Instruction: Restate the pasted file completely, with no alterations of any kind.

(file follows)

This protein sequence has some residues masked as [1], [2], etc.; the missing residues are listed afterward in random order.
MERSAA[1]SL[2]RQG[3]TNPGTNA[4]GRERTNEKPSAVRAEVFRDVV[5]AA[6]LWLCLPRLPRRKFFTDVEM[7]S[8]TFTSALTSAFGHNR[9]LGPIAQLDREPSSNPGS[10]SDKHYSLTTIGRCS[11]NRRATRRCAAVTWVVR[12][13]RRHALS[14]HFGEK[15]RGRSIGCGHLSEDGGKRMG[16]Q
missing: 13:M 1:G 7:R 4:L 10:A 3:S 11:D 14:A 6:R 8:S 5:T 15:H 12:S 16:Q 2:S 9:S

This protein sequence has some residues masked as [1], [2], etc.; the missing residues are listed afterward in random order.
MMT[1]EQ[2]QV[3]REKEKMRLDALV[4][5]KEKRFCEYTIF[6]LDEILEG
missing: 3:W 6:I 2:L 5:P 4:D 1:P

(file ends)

This protein sequence has some residues masked as [1], [2], etc.; the missing residues are listed afterward in random order.
MERSAA[1]SL[2]RQG[3]TNPGTNA[4]GRERTNEKPSAVRAEVFRDVV[5]AA[6]LWLCLPRLPRRKFFTDVEM[7]S[8]TFTSALTSAFGHNR[9]LGPIAQLDREPSSNPGS[10]SDKHYSLTTIGRCS[11]NRRATRRCAAVTWVVR[12][13]RRHALS[14]HFGEK[15]RGRSIGCGHLSEDGGKRMG[16]Q
missing: 13:M 1:G 7:R 4:L 10:A 3:S 11:D 14:A 6:R 8:S 5:T 15:H 12:S 16:Q 2:S 9:S

This protein sequence has some residues masked as [1], [2], etc.; the missing residues are listed afterward in random order.
MMT[1]EQ[2]QV[3]REKEKMRLDALV[4][5]KEKRFCEYTIF[6]LDEILEG
missing: 3:W 6:I 2:L 5:P 4:D 1:P